Starters Barely Play
Once again, we can't say anything meaningful on the starters. Most of them barely got into the game, with 8 snaps for the starting offense. They got 13 snaps last week. It's even sillier on defense, where Gerald McCoy has a combined 18 preseason snaps and Lavonte David has 16. No wonder the starters are getting outplayed -- they're just not having a big impact on the game, and the quality players are being subbed out after just a handful of plays, presumably to avoid injury.
Two interesting notes on the starting lineup, though: Daniel Te'o-Nesheim got the start over Da'Quan Bowers, although Bowers was rotated in early on and both received a similar number of snaps (29 vs 28). Mike Remmers was the other name that stood out: the offensive lineman got the start at left guard, and received 50 snaps throughout the game
Backups Making An Impact
With Chris Owusu out, a few receivers got some more snaps -- but none more so than David Douglas, who took 49 snaps, more than any other skill player. Sadly, his production lagged behind his snap count, with just 16 receiving yards. That was still more than most of his competition, though, who did very little to make an impact. The Bucs gave the bottom of their receiving corps a lot of opportunities in this game, but they just couldn't get it going.
At running back, of course, Mike James had a very good game. With 15 carries for 81 yards and another 3 receptions for 23 yards he outplayed Peyton Hillis. But what really stood out to me was not really his running, though that was good, but the work he got in pass protection with Brian Leonard -- and the quality job he did there. The Bucs are likely to keep just three running backs, and James' versatility on offense and on special teams (8 snaps) are likely to guarantee him a roster spot.
Tiquan Underwood seems to be rapidly falling behind Kevin Ogletree, but both received an equal number of snaps. Tom Crabtree got significantly more work than Luke Stocker with 21 snaps versus 11 for Stocker, but that may just be due to Stocker's recovery from an injury, who barely featured on special teams either. Danny Noble got some extensive playing time with 29 snaps, though.
On defensive the Bucs are clearly looking to see who stands out among the backups. Steven Means' 34 snaps topped the defensive line list, with William Gholston's 33 not far behind. Rashaan Melvin got an extended look with 30 snaps and the additional 15 special teams snaps tell me he's nearly certain to make the roster.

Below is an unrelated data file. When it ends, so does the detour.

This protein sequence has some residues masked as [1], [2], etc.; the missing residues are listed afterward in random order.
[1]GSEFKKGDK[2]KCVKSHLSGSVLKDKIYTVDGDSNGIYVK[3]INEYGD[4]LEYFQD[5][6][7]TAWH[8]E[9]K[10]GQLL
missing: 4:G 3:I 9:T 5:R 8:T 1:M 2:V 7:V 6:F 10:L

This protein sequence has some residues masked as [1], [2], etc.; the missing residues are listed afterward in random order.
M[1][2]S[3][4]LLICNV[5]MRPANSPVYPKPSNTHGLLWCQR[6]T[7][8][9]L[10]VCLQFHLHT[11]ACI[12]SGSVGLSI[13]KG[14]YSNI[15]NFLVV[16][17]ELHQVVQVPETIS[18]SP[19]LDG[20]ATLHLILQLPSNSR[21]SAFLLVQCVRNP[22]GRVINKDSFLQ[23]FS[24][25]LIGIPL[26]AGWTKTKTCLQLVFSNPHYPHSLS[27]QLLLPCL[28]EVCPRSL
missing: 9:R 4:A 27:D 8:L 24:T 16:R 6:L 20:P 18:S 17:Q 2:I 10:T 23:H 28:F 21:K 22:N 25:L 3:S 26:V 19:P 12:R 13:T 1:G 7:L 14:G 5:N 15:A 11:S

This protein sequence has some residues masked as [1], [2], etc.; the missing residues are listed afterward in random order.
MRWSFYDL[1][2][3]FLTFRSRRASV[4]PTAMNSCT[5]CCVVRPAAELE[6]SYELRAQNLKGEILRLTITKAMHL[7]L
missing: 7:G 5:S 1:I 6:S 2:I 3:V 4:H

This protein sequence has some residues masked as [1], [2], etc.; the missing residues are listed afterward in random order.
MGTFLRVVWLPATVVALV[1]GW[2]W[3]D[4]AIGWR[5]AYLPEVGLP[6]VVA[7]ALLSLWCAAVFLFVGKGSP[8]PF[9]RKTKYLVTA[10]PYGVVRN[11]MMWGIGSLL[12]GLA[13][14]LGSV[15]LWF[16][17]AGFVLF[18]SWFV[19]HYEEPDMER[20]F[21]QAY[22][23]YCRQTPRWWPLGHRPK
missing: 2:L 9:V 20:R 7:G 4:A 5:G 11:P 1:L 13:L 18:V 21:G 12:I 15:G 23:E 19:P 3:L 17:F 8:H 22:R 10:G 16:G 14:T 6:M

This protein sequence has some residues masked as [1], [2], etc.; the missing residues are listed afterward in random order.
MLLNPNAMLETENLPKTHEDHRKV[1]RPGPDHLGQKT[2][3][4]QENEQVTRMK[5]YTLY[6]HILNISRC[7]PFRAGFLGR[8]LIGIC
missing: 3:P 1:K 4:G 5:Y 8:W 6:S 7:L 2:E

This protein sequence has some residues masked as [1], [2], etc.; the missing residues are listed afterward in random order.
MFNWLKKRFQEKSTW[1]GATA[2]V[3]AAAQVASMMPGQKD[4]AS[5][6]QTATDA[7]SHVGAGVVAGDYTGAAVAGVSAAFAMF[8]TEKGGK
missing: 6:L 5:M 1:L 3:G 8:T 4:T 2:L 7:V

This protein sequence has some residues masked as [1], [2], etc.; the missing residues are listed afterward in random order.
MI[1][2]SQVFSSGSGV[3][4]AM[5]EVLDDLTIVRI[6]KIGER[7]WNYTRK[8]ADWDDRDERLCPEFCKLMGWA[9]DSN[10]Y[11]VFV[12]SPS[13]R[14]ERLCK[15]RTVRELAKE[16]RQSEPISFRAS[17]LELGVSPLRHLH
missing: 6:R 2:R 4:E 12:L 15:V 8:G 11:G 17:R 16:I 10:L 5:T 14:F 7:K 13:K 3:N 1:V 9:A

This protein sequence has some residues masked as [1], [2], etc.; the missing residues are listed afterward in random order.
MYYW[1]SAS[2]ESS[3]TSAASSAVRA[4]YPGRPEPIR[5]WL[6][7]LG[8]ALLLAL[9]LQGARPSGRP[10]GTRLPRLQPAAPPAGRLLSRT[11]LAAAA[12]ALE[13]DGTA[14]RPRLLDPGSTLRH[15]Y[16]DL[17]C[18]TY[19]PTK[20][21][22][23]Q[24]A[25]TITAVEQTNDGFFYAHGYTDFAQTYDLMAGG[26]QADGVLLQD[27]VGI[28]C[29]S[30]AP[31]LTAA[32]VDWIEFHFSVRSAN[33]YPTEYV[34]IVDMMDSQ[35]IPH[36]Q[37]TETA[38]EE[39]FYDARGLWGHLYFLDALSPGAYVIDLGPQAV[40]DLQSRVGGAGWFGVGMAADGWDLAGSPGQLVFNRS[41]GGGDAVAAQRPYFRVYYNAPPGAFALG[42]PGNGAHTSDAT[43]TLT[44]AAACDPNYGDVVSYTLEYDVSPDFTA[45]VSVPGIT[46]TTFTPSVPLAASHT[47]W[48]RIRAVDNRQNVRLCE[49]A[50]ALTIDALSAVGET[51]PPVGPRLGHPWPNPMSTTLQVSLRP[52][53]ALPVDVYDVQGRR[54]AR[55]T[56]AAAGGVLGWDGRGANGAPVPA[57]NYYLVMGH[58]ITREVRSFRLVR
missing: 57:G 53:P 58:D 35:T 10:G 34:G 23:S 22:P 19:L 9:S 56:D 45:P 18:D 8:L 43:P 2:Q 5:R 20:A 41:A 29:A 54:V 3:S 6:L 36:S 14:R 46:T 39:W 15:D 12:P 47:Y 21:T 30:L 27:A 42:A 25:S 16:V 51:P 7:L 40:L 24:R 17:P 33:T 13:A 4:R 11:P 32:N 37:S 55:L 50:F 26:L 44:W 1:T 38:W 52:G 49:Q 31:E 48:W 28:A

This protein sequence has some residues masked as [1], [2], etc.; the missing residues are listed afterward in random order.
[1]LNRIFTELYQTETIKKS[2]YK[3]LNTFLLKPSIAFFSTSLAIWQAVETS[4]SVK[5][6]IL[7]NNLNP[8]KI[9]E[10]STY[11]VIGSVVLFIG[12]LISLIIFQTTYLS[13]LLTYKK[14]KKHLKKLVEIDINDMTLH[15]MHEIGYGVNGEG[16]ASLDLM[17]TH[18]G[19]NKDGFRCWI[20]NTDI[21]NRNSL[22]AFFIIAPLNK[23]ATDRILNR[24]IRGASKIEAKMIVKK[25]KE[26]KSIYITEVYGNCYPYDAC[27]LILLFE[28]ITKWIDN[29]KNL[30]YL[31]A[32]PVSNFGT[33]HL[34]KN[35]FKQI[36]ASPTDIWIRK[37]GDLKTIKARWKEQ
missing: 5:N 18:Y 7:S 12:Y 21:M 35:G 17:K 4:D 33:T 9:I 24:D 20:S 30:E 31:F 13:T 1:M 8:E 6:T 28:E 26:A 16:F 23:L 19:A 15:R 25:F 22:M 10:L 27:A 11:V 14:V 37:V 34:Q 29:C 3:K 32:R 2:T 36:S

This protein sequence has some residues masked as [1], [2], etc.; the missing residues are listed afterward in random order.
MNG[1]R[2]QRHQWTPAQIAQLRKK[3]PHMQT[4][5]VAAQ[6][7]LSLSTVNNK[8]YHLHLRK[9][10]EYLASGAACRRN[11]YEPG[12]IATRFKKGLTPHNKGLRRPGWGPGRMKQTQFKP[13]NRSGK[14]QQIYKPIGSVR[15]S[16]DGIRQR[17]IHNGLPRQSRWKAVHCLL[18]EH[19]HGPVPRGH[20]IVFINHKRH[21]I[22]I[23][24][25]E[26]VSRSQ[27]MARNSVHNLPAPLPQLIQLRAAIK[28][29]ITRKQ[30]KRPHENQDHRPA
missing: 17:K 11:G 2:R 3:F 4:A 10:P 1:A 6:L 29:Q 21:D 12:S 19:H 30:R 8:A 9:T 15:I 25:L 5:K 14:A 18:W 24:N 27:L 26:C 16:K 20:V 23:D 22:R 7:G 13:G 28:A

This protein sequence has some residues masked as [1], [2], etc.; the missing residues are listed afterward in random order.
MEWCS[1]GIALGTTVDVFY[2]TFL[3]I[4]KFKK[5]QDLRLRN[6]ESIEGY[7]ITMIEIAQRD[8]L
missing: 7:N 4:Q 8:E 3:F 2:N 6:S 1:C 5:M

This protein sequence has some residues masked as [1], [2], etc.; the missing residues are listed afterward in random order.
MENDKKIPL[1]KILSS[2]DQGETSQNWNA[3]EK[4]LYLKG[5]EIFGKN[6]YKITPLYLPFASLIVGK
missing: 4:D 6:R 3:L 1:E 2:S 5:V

Backups with little playing time are likely to get cut. Backups with little playing time and few special teams plays are guaranteed to get cut. On defense, defensive tackle Andre Neblett, defensive end Markus White, free safety Troy Nolan and linebacker Joe Holland are not getting enough playing time to show they can stick in the NFL. They seem to be thoroughly out of any position battles they may have been in at some point.
On offense, WR Terrian Crump, WR Chris Denton and G Adam Smith are getting the short end of the stick. None as much as Michael Smith, though. Remember that explosive kick return? That was one of two total plays he was in on during the game. No one who took at least one snap had fewer snaps. At this point, he's almost certain to get cut.
The flip side is that there are a few players who got more snaps than one would expect. Tight end/wide receiver Tim Wright is one of those players, as he received a whopping 25 snaps on offense and another 9 on special teams. He seems to be doing well in a roster battle, although he has some decent competition for his roster spot. Like WR Carlton Mitchell who got 25 snaps to prove himself, but is a non-factor on special teams, which is likely to hurt him come cut day.
A few other core special teams players include Steven Means, Najee Goode and Michael Adams. Those three appear to be locks for a roster spot, and Rashaan Melvin's rapidly joining that group with 30 snaps on defense and 15 on special teams. Keith Tandy isn't far behind.
Two players may make it as special teamers only: linebackers Jacob Cutrera and Dom Decicco both got a lot of special teams snaps but few defensive snaps to go along with it. Core special teamers usually make up the final few roster spots, and they could fill that role if necessary.
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